Q&A with J.A. White

1. Welcome to the Scholastic UK blog! Can you describe NIGHTBOOKS in one sentence?

A boy is captured by a witch and has to write a scary story every night to stay alive!

2. NIGHTBOOKS has now been adapted into a hit Netflix movie. How does it feel seeing your work adapted for the screen?

In a word: surreal. I’ve always dreamed of becoming a published author, but I never imagined one of my novels would be turned into a movie. It just seemed like too much to hope for. Honestly, I’ve spent the last year convinced that the entire project was going to fall through at the last minute. Now that it’s real, I mostly feel grateful. Not a lot of writers are lucky enough to have their work adapted to the screen, let alone so faithfully and so well.

3. What’s your favourite part of the movie?

There are so many answers I could give here, from the acting to the fantastic score by Michael Abels. But the thing that really blows me away is the set design. The amount of detail and artistry that went into creating the world of the witch’s apartment is just astounding to me. Every time I watch the movie I find some fun little detail I hadn’t noticed before. The designs hidden in the wallpaper. The unicorn statue on the shelf. Even the dish towels in the kitchen have a story to tell!

4. Did you like reading and writing scary stories when you were a child?

I sure did! Just like Alex, I had black-and-white composition books filled with creepy little stories, usually with some kind of gruesome twist ending (I didn’t call them nightbooks, but that’s what they were). I always loved reading scary stories, too. When I was younger it was mostly fairy tales and Strange-but-True books, but I quickly made the jump to Ray Bradbury, Robert Bloch, and some horror anthologies that I probably shouldn’t have been reading. I was in 4th grade when I sneakily read my dad’s copy of The Shining. After that, there was no going back.

5. If you could invite three authors to a dinner party, who would you invite and why?

What a fun question! Stephen King, because he’s provided me with more hours of pure reading pleasure than any other author (plus I got to meet him once when I was working at a bookstore in Boston, and he seemed like a genuinely nice guy). Assuming I’m allowed to invite authors who are no longer with us — and based on the kind of stories I write, that would definitely make sense — I’d also ask Arthur Machen if he’d like to drop by. He’s not as well-known as he deserves to be, but he’s written some of my favourite weird stories, and I’d love to see what he’s like in person. And finally, I’d invite J.K. Rowling. Not only would she be able to answer all my annoying Harry Potter questions, but it would earn me massive dad points with my kids.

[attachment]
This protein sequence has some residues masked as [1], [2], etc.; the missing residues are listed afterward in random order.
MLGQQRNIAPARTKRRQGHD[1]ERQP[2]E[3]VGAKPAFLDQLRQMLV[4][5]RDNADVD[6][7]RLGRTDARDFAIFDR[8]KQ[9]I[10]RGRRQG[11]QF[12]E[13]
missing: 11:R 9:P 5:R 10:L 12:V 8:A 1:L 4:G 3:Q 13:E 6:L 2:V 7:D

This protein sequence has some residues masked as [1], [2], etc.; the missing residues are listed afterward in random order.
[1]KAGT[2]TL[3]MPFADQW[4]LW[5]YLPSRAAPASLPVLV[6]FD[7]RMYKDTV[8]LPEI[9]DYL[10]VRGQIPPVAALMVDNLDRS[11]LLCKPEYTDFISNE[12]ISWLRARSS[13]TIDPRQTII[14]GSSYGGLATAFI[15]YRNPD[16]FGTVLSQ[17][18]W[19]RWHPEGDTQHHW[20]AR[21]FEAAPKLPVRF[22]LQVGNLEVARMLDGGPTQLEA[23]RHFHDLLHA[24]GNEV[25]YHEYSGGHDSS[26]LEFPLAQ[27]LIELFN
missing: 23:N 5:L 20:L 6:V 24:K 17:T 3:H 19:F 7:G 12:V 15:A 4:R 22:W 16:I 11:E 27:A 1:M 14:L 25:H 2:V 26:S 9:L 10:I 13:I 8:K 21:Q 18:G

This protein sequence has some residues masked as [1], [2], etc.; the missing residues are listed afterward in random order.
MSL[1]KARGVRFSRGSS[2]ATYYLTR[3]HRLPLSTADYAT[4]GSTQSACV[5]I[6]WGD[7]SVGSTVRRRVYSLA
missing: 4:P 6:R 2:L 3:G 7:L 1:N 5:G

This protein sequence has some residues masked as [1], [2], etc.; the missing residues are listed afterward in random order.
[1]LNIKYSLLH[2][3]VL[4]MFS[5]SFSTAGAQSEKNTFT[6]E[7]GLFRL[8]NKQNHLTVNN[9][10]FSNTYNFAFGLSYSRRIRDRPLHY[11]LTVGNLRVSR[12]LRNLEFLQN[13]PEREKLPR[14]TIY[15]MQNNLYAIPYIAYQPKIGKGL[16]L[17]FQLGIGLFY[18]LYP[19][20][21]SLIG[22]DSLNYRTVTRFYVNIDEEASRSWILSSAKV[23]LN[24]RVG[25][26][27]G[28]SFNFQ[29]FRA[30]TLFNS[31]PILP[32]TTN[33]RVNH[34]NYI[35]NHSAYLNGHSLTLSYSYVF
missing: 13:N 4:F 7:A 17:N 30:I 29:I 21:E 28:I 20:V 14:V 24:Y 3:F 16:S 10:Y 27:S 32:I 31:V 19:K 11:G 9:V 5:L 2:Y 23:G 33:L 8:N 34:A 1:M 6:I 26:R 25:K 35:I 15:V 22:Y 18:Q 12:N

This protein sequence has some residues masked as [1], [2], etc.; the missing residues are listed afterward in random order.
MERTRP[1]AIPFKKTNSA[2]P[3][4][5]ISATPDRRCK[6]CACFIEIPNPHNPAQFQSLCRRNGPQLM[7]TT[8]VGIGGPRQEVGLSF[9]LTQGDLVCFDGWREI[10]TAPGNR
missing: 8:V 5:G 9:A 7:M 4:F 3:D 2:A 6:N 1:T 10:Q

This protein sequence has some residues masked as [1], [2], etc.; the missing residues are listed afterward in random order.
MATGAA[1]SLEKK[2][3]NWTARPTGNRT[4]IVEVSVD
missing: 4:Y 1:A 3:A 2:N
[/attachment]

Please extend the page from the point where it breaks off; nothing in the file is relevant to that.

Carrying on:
6. What books are you looking forward to reading in 2022?

I’m a huge fan of the mystery novelist John Connolly, who has also written some wonderful novels for children (including The Book of Lost Things, one of my all-time favourites). He usually releases a book a year, and I always snatch it up the moment it comes out. Other than that, it’s truly hard to tell. I have hundreds of books sitting in our house, waiting to be read, so I usually grab whatever strikes my fancy. Lately, I’ve been moving through the mystery novels of Elizabeth George — my dad suggested her, and she’s ridiculously brilliant. I’ve also made a solemn promise to read Philip Pullman’s new His Dark Materials trilogy. The original trilogy is one of my favourites, and I’ve been re-reading them along with my son — I just haven’t gotten around to the new ones yet.

7. What are your top tips for young aspiring writers?

Read, read, read! It’s the most generic advice, but that doesn’t make it any less true. You learn to write by studying the writers you admire — plus it’s fun! I also like to encourage aspiring writers to create a writing schedule and stick to it. You should set aside a certain time each day to work on your craft, even if it’s only for ten minutes. It’s not enough to just write in school, though that’s important too — you need to give your imagination free reign to create whatever it desires. That’s how the best stories happen.

Nightbooks is on shelves and screens now!

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